Clinical impact of screening for sleep related breathing disorders in atrial fibrillation

Int J Cardiol. 2012 Feb 9;154(3):256-8. doi: 10.1016/j.ijcard.2010.09.034. Epub 2010 Oct 13.


Objective: The aim of this study was to quantify daytime symptoms in atrial fibrillation (AF) patients with and without sleep related breathing disorders (SRBD).

Background: SRBD are common in patients with AF but little is known about daytime symptoms among those with SRBD.

Methods: Patients with AF admitted to clinics of two tertiary referral hospitals for a variety of different cardiovascular diseases were screened with a trans-nasal airflow measurement device allowing measurement of the apnea-hypopnea-index. Data on cardiac risk factors, left ventricular ejection fraction (LVEF) and cardiac medication were collected. Presence of SRBD was defined as an AHI ≥ 15/h. The Epworth sleepiness scale (ESS) was used to quantify daytime symptoms.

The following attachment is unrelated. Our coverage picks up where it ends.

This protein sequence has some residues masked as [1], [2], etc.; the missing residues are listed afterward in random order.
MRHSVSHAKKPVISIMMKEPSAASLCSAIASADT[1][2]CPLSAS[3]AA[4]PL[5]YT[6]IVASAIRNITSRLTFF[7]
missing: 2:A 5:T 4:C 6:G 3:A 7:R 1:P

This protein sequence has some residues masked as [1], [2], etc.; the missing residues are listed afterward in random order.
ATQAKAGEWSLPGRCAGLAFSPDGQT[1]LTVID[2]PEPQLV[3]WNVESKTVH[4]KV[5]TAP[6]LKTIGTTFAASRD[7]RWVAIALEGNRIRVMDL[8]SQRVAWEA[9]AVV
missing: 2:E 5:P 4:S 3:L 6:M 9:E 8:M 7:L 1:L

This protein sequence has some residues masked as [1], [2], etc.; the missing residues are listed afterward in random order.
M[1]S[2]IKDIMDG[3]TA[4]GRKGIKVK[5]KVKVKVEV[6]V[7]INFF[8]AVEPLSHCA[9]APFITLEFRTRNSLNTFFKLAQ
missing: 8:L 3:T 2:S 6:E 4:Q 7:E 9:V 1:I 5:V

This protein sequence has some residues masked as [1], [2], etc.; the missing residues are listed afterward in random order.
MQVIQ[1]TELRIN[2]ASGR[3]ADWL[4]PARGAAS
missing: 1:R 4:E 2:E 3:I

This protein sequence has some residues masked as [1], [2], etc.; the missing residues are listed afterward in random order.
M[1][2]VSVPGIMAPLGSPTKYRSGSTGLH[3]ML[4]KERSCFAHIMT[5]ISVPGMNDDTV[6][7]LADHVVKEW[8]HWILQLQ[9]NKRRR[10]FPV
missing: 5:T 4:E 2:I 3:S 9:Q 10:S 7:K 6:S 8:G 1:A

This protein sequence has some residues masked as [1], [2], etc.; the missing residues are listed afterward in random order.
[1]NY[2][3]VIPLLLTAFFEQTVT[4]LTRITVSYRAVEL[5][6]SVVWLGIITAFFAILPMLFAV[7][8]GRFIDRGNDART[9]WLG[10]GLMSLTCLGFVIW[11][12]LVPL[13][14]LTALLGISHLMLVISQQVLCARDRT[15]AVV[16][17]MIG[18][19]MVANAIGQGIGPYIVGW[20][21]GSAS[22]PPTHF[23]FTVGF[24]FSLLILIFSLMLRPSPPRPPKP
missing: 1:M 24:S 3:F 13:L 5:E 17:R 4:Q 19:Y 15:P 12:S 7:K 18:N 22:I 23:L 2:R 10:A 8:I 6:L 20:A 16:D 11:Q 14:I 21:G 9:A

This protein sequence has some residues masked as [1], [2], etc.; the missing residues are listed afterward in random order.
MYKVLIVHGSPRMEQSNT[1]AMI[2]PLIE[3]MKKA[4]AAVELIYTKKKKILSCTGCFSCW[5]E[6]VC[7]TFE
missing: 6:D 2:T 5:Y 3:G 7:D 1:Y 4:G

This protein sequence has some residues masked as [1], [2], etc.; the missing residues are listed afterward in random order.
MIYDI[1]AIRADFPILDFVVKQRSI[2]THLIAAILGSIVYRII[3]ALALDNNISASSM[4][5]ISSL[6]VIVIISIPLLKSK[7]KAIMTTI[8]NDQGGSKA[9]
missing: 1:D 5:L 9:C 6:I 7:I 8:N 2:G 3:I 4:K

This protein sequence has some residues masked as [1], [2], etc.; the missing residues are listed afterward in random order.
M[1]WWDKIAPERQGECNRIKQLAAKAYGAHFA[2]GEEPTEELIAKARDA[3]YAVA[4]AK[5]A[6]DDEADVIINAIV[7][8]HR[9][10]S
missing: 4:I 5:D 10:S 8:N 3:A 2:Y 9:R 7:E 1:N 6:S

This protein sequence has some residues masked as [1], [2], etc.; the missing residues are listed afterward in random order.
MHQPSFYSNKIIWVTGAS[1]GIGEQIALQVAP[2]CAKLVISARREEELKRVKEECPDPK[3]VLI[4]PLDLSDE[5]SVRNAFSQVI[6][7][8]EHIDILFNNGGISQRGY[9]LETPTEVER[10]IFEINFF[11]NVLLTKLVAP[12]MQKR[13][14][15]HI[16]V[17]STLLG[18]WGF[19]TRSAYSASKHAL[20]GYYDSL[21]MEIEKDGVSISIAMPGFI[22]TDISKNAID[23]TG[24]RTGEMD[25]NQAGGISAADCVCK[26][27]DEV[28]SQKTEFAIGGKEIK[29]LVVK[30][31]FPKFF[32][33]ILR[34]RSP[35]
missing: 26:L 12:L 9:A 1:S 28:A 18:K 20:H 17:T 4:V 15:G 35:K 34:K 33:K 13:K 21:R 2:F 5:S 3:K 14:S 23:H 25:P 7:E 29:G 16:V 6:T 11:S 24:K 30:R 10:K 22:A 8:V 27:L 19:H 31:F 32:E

Results: Of 102 screened patients 8 were excluded due to device malfunction (n=1), dislocation of nasal cannula (n=6), or hyperthyroidism (n=1). Among the remaining 94 patients, 40 (43%) were diagnosed with SRBD. Patients with and without SRBD had similar age, body mass index, LVEF and cardiac medication. The prevalence of coronary artery disease was higher in patients with SRBD than in those without (50 vs. 17%; p=0.0007). ESS score was low and similar in both groups (no SRBD: median 4, interquartile range (IQR) 2-4 vs. SRBD: 5, IQR 3-8; p=0.14). Only 6/40 (5%) of the patients underwent overnight polysomnography and 2 (5%) started CPAP ventilation during follow-up.

Conclusions: Even though SRBD are common in patients with AF, the prevalence of daytime symptoms is rare. Consequently, most patients will not initiate CPAP ventilation after positive SRBD screening.

MeSH terms

  • Aged
  • Atrial Fibrillation / complications*
  • Female
  • Humans
  • Male
  • Prevalence
  • Sleep Apnea Syndromes / diagnosis
  • Sleep Apnea Syndromes / epidemiology*
  • Sleep Apnea Syndromes / etiology*